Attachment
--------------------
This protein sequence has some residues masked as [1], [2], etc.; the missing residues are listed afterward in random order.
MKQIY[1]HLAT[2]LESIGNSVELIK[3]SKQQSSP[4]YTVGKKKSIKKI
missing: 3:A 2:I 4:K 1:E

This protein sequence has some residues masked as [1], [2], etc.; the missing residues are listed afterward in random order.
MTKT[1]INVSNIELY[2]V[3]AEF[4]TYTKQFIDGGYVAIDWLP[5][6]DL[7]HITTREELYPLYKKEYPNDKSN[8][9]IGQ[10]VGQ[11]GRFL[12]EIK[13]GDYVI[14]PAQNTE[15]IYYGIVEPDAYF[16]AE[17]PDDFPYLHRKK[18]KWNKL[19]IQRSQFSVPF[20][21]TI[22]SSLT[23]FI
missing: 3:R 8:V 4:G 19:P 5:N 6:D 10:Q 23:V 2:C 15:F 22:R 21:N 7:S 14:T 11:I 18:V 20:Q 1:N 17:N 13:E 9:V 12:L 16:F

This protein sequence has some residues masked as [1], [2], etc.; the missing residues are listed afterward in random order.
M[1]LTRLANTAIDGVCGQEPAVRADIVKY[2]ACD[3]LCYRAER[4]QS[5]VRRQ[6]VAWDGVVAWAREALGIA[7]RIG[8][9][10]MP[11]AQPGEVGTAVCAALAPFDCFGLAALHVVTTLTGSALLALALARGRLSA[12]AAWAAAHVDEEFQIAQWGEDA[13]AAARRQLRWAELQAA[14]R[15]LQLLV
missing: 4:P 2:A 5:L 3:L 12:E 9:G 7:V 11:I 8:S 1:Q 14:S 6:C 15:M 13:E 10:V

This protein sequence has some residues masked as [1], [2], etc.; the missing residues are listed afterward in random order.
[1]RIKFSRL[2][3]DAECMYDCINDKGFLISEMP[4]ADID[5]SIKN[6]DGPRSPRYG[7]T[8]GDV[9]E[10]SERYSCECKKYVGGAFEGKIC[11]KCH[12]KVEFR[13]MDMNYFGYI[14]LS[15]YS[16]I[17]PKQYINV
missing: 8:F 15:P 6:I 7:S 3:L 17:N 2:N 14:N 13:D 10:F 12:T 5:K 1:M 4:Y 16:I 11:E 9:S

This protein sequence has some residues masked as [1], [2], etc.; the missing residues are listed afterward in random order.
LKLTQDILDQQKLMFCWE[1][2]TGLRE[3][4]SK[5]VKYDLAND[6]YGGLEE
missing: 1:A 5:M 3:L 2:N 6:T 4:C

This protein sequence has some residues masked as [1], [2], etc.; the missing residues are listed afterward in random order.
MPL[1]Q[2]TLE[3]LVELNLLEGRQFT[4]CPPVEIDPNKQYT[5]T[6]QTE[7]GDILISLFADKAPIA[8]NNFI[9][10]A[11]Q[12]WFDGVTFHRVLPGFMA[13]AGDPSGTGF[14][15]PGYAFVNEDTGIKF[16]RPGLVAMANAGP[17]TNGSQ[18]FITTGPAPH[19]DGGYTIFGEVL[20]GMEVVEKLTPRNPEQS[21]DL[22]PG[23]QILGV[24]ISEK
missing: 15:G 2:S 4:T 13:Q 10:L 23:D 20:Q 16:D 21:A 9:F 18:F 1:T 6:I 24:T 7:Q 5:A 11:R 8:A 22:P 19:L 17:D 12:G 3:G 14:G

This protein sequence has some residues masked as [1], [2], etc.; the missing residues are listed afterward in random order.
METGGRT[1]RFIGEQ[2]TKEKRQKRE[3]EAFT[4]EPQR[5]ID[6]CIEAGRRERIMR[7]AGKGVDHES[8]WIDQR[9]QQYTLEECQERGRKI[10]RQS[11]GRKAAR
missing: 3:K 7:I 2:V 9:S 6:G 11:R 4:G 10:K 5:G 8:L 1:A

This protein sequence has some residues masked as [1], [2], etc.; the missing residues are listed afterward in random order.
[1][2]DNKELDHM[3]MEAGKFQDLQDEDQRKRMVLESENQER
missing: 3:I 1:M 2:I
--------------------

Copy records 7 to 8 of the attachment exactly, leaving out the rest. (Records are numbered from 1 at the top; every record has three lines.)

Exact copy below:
This protein sequence has some residues masked as [1], [2], etc.; the missing residues are listed afterward in random order.
METGGRT[1]RFIGEQ[2]TKEKRQKRE[3]EAFT[4]EPQR[5]ID[6]CIEAGRRERIMR[7]AGKGVDHES[8]WIDQR[9]QQYTLEECQERGRKI[10]RQS[11]GRKAAR
missing: 3:K 7:I 2:V 9:S 6:G 11:R 4:G 10:K 5:G 8:L 1:A

This protein sequence has some residues masked as [1], [2], etc.; the missing residues are listed afterward in random order.
[1][2]DNKELDHM[3]MEAGKFQDLQDEDQRKRMVLESENQER
missing: 3:I 1:M 2:I